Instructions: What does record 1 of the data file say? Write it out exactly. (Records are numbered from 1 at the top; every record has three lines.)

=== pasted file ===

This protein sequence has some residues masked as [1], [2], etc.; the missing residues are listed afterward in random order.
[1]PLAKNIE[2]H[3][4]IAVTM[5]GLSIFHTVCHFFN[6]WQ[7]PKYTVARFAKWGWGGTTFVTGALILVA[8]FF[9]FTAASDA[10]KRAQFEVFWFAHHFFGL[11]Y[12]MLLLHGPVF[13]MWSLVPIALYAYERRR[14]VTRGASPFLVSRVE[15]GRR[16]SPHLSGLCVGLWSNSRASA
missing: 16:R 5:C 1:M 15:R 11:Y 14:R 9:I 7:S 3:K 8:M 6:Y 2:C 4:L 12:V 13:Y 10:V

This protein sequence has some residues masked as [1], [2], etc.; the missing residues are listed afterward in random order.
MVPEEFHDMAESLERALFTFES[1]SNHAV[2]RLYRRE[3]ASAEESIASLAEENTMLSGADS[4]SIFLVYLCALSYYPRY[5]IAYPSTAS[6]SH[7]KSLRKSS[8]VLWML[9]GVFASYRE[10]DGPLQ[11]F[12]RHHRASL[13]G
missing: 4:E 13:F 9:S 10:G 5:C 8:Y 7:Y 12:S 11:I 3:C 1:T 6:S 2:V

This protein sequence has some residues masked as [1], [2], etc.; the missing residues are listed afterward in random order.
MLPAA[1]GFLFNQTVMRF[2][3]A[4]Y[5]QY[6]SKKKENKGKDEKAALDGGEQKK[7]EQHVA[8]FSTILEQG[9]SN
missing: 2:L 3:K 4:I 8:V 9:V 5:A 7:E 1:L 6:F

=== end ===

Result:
This protein sequence has some residues masked as [1], [2], etc.; the missing residues are listed afterward in random order.
[1]PLAKNIE[2]H[3][4]IAVTM[5]GLSIFHTVCHFFN[6]WQ[7]PKYTVARFAKWGWGGTTFVTGALILVA[8]FF[9]FTAASDA[10]KRAQFEVFWFAHHFFGL[11]Y[12]MLLLHGPVF[13]MWSLVPIALYAYERRR[14]VTRGASPFLVSRVE[15]GRR[16]SPHLSGLCVGLWSNSRASA
missing: 16:R 5:C 1:M 15:R 11:Y 14:R 9:I 7:S 3:K 8:M 6:Y 2:C 4:L 12:V 13:Y 10:V